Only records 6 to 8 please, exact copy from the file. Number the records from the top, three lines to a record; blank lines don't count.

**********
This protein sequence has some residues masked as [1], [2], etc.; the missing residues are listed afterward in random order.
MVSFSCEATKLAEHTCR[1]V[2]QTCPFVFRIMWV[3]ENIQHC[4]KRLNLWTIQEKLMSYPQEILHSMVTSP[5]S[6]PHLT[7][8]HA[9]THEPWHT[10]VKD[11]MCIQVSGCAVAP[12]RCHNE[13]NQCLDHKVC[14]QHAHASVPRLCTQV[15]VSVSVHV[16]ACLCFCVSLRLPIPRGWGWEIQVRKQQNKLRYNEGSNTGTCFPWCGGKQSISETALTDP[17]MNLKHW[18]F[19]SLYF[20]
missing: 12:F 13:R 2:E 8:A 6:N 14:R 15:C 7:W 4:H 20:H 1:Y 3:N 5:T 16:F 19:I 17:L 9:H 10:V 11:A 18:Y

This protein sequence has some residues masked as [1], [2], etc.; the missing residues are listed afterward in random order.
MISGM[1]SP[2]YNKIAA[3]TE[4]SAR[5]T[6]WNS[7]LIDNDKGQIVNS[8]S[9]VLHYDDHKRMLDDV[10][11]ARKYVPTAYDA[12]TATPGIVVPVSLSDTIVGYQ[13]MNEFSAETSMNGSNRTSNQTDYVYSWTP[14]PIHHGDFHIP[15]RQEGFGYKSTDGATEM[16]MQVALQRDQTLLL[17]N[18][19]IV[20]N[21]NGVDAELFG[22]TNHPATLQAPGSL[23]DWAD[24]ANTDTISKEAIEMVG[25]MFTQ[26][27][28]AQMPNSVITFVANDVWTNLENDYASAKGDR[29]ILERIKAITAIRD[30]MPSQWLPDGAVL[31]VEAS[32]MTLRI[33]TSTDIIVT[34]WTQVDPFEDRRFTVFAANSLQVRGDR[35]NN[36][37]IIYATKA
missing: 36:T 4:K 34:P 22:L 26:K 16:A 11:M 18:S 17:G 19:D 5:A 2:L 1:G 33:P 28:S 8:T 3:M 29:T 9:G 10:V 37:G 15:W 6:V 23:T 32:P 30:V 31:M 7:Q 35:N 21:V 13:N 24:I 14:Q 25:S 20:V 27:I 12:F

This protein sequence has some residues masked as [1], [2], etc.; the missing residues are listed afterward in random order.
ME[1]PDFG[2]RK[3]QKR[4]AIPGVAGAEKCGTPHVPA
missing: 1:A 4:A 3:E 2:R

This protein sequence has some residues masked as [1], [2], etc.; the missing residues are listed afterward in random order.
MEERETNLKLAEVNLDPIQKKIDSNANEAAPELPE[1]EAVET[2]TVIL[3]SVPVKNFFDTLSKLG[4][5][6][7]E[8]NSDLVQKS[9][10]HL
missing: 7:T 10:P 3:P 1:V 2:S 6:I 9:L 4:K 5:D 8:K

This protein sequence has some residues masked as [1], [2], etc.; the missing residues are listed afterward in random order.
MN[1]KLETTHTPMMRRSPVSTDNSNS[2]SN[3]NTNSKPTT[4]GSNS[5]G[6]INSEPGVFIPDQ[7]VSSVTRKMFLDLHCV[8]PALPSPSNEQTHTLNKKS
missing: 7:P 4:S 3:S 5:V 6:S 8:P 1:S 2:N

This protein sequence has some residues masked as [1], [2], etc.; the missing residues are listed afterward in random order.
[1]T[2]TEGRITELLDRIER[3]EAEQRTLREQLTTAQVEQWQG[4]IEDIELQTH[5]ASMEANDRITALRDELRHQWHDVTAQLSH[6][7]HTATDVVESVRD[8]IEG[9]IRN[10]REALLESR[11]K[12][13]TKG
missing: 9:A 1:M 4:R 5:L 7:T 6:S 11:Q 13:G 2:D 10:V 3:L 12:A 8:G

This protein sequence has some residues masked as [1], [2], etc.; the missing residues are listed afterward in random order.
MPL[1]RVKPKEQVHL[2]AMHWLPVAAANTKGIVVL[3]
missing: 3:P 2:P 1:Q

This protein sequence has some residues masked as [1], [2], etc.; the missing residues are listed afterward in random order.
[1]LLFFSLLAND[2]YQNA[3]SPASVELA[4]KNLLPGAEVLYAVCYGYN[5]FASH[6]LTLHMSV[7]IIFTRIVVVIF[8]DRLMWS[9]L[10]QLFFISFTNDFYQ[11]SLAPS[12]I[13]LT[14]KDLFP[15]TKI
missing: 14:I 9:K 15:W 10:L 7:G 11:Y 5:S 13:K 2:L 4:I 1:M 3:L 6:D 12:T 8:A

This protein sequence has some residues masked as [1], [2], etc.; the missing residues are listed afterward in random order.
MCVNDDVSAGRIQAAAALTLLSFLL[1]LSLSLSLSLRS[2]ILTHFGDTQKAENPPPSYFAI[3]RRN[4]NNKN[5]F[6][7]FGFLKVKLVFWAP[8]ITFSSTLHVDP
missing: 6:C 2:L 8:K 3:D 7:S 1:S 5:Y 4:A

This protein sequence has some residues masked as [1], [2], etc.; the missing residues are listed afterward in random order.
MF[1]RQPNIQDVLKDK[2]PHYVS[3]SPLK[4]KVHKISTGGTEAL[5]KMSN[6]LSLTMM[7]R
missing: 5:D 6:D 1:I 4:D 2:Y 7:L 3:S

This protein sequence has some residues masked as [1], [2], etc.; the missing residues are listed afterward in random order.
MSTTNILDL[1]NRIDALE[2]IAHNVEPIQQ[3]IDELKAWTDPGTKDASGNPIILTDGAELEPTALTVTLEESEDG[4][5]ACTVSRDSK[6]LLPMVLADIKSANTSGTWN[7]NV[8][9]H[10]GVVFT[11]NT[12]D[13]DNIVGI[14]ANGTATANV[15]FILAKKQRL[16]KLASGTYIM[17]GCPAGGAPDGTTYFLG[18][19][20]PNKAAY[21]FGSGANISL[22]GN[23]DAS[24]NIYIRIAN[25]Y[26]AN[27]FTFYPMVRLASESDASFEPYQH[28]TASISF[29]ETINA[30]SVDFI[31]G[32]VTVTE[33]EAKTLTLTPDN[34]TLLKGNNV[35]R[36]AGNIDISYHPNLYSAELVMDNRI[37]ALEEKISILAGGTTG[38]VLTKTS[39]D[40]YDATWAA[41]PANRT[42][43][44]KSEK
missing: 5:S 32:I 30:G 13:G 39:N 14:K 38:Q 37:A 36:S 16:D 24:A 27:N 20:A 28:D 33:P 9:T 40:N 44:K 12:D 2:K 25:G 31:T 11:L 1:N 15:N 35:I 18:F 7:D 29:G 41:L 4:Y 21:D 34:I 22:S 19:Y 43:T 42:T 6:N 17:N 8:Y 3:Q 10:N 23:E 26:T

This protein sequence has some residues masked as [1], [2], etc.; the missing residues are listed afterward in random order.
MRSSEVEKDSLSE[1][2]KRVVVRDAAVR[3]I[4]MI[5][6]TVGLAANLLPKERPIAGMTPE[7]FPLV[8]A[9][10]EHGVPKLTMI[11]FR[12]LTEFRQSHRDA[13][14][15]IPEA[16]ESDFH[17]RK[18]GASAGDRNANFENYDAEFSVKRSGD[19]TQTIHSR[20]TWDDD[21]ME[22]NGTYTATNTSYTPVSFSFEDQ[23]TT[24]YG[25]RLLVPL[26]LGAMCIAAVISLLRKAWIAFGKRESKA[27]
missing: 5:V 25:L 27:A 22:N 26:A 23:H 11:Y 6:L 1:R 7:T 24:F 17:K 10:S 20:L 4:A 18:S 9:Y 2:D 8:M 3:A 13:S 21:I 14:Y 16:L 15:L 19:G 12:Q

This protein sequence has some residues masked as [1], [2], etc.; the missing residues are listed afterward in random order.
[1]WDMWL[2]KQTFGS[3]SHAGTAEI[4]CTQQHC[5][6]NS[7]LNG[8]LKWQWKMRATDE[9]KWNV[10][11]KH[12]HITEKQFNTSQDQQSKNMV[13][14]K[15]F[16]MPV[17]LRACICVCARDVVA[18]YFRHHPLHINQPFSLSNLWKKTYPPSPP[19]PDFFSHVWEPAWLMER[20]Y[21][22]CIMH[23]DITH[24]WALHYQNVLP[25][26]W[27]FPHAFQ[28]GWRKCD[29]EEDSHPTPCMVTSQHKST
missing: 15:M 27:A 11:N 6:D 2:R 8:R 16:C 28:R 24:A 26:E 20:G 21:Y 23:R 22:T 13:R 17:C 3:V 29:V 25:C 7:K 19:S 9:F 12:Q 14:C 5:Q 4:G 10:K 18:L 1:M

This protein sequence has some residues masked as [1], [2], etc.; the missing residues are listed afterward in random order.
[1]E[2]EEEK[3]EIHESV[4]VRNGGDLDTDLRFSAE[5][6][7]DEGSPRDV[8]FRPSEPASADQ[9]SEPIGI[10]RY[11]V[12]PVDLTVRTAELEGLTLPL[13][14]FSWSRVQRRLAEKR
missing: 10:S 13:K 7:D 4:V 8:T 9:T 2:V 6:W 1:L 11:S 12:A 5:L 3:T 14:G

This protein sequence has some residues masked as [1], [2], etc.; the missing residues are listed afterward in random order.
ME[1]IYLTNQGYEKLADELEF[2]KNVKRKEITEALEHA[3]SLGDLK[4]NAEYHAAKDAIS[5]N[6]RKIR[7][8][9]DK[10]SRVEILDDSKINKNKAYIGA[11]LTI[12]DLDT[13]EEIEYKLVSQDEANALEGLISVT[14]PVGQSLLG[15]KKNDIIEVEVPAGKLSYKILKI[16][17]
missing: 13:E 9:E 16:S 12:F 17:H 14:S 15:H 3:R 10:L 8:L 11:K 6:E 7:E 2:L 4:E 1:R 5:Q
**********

This protein sequence has some residues masked as [1], [2], etc.; the missing residues are listed afterward in random order.
[1]T[2]TEGRITELLDRIER[3]EAEQRTLREQLTTAQVEQWQG[4]IEDIELQTH[5]ASMEANDRITALRDELRHQWHDVTAQLSH[6][7]HTATDVVESVRD[8]IEG[9]IRN[10]REALLESR[11]K[12][13]TKG
missing: 9:A 1:M 4:R 5:L 7:T 6:S 11:Q 13:G 2:D 10:V 3:L 12:A 8:G

This protein sequence has some residues masked as [1], [2], etc.; the missing residues are listed afterward in random order.
MPL[1]RVKPKEQVHL[2]AMHWLPVAAANTKGIVVL[3]
missing: 3:P 2:P 1:Q

This protein sequence has some residues masked as [1], [2], etc.; the missing residues are listed afterward in random order.
[1]LLFFSLLAND[2]YQNA[3]SPASVELA[4]KNLLPGAEVLYAVCYGYN[5]FASH[6]LTLHMSV[7]IIFTRIVVVIF[8]DRLMWS[9]L[10]QLFFISFTNDFYQ[11]SLAPS[12]I[13]LT[14]KDLFP[15]TKI
missing: 14:I 9:K 15:W 10:L 7:G 11:Y 5:S 13:K 2:L 4:I 1:M 3:L 6:D 12:T 8:A